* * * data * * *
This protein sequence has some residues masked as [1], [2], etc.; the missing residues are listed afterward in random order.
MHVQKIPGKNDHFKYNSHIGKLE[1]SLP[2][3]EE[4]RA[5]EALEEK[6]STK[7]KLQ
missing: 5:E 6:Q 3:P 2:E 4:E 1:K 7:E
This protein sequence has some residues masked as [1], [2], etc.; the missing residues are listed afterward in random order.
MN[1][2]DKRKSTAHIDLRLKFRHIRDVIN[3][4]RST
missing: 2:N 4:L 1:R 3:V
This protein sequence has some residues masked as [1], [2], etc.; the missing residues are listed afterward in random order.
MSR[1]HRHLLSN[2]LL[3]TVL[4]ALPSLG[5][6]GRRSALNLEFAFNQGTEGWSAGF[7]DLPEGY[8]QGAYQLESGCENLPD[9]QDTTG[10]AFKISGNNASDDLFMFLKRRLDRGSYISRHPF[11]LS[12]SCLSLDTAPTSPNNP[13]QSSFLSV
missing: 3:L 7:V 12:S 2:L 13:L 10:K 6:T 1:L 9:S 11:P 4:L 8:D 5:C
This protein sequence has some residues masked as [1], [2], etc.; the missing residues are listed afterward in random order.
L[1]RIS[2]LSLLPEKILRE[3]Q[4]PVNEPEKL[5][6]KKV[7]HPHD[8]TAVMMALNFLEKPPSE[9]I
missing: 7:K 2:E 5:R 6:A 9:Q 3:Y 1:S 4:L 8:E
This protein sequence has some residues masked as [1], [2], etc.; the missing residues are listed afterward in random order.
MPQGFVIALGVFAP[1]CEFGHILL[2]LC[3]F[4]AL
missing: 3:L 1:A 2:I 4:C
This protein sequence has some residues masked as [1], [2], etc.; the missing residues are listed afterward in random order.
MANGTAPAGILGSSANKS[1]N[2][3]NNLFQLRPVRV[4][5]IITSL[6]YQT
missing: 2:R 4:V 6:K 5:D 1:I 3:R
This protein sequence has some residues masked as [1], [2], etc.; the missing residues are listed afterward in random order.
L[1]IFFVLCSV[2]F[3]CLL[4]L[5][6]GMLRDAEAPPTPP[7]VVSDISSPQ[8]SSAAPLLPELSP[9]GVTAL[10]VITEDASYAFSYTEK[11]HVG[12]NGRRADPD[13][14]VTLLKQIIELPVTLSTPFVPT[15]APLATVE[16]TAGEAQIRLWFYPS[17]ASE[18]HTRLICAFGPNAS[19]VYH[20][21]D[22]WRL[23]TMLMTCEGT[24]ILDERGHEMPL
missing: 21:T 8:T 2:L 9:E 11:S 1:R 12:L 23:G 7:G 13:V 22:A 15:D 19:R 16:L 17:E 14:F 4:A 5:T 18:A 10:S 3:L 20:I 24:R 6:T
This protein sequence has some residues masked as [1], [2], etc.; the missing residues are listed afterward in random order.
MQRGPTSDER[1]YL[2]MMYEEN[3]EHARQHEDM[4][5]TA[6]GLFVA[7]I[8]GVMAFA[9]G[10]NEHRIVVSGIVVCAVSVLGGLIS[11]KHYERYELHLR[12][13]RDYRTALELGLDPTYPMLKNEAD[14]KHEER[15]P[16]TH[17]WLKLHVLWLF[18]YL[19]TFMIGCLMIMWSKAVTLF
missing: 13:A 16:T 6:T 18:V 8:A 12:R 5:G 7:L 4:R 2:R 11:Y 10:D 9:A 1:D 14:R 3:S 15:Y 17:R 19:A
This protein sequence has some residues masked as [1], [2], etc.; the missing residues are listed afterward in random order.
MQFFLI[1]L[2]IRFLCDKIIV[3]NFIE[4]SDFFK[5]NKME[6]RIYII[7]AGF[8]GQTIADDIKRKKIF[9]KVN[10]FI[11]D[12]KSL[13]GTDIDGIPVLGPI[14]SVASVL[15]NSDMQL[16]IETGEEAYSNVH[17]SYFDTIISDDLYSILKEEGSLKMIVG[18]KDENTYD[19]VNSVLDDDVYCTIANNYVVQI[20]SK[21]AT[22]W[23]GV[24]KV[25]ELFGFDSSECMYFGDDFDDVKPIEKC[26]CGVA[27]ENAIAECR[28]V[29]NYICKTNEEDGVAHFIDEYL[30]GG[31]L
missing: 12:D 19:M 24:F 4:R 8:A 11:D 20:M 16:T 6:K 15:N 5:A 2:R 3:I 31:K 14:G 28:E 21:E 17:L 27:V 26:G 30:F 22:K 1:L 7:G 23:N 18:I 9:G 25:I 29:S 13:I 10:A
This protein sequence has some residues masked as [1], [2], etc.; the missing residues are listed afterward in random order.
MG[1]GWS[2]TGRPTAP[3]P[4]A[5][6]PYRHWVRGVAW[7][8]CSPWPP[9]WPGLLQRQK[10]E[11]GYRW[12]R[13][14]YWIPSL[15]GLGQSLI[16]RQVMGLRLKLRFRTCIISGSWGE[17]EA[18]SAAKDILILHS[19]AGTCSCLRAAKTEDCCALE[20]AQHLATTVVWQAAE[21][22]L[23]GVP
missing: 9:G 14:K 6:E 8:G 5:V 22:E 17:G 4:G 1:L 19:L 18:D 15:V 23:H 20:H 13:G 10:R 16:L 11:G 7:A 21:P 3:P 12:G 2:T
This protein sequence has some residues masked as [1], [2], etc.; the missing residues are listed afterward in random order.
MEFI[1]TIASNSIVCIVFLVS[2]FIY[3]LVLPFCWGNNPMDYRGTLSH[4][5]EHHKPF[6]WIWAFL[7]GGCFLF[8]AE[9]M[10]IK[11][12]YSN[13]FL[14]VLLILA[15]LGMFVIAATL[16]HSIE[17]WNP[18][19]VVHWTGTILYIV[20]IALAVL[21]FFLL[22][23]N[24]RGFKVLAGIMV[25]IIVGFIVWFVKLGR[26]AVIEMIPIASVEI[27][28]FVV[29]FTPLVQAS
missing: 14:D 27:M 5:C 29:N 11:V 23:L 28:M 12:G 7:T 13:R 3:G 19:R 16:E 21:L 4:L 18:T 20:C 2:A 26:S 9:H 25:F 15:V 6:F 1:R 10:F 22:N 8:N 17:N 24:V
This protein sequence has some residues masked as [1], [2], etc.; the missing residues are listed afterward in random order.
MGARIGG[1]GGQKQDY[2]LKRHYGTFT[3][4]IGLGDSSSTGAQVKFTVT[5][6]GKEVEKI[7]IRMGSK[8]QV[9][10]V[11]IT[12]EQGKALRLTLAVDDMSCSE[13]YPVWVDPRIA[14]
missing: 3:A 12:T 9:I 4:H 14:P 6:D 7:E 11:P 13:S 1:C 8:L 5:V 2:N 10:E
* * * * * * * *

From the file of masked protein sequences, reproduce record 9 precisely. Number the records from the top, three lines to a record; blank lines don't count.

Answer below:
This protein sequence has some residues masked as [1], [2], etc.; the missing residues are listed afterward in random order.
MQFFLI[1]L[2]IRFLCDKIIV[3]NFIE[4]SDFFK[5]NKME[6]RIYII[7]AGF[8]GQTIADDIKRKKIF[9]KVN[10]FI[11]D[12]KSL[13]GTDIDGIPVLGPI[14]SVASVL[15]NSDMQL[16]IETGEEAYSNVH[17]SYFDTIISDDLYSILKEEGSLKMIVG[18]KDENTYD[19]VNSVLDDDVYCTIANNYVVQI[20]SK[21]AT[22]W[23]GV[24]KV[25]ELFGFDSSECMYFGDDFDDVKPIEKC[26]CGVA[27]ENAIAECR[28]V[29]NYICKTNEEDGVAHFIDEYL[30]GG[31]L
missing: 12:D 19:M 24:F 4:R 8:A 11:D 20:M 16:T 6:K 15:N 5:A 2:R 3:I 31:K 14:G 28:E 21:E 17:L 27:V 26:G 30:F 22:K 1:L 7:G 23:N 18:I 9:G 25:I 29:S 13:I 10:A